When it comes to the current plans to retire U.S. power plants, Carnegie Mellon University researchers believe we are “running towards a cliff with no fence.”
Published in Energy Policy, CMU’s David Rode and Paul Fischbeck and alumnus Antonio Páez, who now works for DAI Management Consultants, examined more than a century of power plant construction and retirement data. They found that power plant retirement trends will complicate achieving long-term carbon dioxide (CO2) emission reduction targets and require a significant increase in capital investments. Additionally, a shift in investment emphasis from adding megawatts of generating capacity at low cost to reducing tons of CO2 emissions is creating an imbalance that may pressure grid reliability over the next two decades.
“There has been comparatively little research into how long power plants actually live,” said Rode, a doctoral candidate in the Department of Social and Decision Sciences. “Most of the industry is focused on the addition of new generating capacity, but the retirement of aging capacity is equally important.”
The spending required just to replace the retiring plants and meet a modest level of growth will require up to five times the level of historical investment activity.Paul Fischbeck, Professor, Social and Decision Sciences & Engineering and Public Policy, Carnegie Mellon University
While retiring older power plants is often thought of as a way to reduce emissions, as less efficient plants are taken out of service, the U.S. also stands to lose a substantial amount of zero-emitting power plants when the vast majority of the existing nuclear power plant fleet retires between 2030 and 2040, if not before.
“Some 90 percent of every megawatt ever built is still in operation and now is more than 28 years old on average," said Fischbeck, professor of social and decision sciences and engineering and public policy and a world renowned risk expert. "One of the interesting results from our study was that younger coal plants have tended to retire earlier than older coal plants. As these younger plants generally have lower emissions, their retirement tends to be less environmentally beneficial than initially thought.”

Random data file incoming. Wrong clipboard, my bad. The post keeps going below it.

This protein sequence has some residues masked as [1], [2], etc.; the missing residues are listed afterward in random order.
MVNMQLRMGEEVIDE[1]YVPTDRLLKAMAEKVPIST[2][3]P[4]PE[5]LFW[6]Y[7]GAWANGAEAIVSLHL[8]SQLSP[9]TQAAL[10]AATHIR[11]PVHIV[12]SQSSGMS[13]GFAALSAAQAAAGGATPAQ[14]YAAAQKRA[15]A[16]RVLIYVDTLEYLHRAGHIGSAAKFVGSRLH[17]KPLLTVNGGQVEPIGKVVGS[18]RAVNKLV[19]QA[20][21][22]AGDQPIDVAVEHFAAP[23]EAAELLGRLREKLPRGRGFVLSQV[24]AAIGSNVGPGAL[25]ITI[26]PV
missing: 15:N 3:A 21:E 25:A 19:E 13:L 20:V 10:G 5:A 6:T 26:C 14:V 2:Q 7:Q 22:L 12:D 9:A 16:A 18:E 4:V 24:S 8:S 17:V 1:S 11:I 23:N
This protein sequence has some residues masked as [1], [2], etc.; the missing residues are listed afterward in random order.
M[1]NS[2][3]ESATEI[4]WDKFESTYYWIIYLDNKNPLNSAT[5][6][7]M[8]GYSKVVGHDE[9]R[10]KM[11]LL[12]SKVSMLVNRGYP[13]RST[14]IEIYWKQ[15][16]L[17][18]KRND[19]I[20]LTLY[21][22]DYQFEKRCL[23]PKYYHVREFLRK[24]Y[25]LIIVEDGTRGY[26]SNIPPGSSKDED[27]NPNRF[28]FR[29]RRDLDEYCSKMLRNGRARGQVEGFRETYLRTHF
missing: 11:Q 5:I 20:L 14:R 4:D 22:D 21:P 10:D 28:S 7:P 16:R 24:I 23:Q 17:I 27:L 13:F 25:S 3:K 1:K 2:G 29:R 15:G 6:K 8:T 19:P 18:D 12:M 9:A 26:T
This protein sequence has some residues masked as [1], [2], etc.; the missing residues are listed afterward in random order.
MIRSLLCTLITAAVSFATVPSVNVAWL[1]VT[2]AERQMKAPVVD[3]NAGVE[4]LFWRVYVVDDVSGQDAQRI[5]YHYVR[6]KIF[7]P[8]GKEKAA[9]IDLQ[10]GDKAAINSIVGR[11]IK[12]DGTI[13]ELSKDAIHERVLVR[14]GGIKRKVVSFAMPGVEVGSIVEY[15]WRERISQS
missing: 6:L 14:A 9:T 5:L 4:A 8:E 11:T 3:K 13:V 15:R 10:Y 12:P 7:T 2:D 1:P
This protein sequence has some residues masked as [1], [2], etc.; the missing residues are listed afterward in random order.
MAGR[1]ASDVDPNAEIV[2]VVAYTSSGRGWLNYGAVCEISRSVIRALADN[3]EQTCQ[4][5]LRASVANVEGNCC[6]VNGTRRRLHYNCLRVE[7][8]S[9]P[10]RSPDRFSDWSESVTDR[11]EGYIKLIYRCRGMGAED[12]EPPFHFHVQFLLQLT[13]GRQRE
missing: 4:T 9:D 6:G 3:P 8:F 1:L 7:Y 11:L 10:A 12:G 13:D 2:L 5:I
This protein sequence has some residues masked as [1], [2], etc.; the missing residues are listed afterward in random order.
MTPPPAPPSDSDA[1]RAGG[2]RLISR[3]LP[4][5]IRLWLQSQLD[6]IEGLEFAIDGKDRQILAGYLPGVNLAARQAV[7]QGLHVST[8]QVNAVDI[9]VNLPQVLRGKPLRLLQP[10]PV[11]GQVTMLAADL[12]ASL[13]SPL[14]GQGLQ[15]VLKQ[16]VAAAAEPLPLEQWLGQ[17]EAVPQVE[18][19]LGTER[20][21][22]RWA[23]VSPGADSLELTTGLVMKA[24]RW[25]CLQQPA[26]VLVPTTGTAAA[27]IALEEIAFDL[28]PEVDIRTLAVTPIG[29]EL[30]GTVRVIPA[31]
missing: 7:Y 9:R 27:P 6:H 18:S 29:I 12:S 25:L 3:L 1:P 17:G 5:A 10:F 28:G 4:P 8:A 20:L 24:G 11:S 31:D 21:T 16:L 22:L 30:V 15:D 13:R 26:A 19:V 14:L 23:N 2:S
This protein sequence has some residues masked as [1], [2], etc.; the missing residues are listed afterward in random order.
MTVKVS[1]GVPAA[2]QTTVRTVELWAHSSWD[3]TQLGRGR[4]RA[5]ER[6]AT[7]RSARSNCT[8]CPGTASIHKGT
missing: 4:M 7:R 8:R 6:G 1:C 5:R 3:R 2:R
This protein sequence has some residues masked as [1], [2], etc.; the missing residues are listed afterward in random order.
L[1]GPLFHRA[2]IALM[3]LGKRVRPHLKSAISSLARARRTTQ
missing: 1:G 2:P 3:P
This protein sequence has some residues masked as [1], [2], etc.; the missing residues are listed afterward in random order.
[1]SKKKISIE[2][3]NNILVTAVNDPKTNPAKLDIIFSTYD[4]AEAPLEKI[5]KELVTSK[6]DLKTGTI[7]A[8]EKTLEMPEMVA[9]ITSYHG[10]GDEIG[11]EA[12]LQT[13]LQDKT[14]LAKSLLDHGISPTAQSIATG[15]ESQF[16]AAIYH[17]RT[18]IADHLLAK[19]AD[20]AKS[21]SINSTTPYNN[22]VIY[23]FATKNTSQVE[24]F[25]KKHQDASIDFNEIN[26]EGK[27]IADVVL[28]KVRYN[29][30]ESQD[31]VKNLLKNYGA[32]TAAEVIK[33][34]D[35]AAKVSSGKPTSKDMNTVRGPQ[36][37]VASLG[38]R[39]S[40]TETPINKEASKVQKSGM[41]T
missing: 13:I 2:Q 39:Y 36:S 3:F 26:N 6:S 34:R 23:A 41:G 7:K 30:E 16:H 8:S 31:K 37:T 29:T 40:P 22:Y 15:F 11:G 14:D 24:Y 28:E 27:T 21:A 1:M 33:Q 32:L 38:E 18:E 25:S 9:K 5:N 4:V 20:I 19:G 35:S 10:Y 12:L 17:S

With the failure of the EPA’s proposed Clean Power Plan and the withdrawal from the Paris Climate Agreement, the U.S. is now without a national CO2 reduction objective. The removal of those regulatory constraints expands the opportunities available to utilities and improves their investment flexibility, but it also increases regulatory uncertainty. However, many regions, states, and even cities continue to have mandates to reduce CO2 emissions. Coupled with the uncertainty surrounding future national CO2 regulation, these varying mandates create economic conditions that inhibit investment and thereby place even more emphasis on the continuing performance of existing power plants.
Careful planning must begin now.David Rode, Ph.D. candidate, Department of Social and Decision Sciences, Carnegie Mellon University
“A key factor in meeting these objectives—or any future national ones—will be the retirement of existing zero-emitting facilities,” said Rode.
The study also provided insight into capital investment behavior in the power generation sector.
“Despite perennial claims of underinvestment, dollars invested have grown steadily—in constant dollars—for decades. The difference is that they have tended to lead to fewer megawatts of new capacity and have focused instead on reductions in emissions,” Rode said.
Rode, Fischbeck, and Páez looked at power sector capital investments and found that dollars spent per megawatt-hour generated has increased by nearly 300 percent over the past two decades. However, electric generation has increased by only 26 percent. The incremental expense growth has instead been channeled, in part, to improving environmental performance (tons of CO2 emitted per megawatt-hour) by 17 percent.
Páez said, “Evaluating whether this large increase in investment was well spent requires rethinking how investment performance is measured.”
Given the country’s rapidly aging power plants, retirements are likely to increase substantially after 2030.
“The spending required just to replace the retiring plants and meet a modest level of growth will require up to five times the level of historical investment activity,” Fischbeck said.
Rode continued, “Our research shows that the amount of generation added in 2002, the previous record year, will be needed each year between 2030 and 2040 at a cost of more than $110 billion per year—a level roughly three times that of the average of the last twenty years. There is no question that the implications of this retirement cliff after 2030 are significant from cost, reliability, and environmental perspectives. Careful planning must begin now.”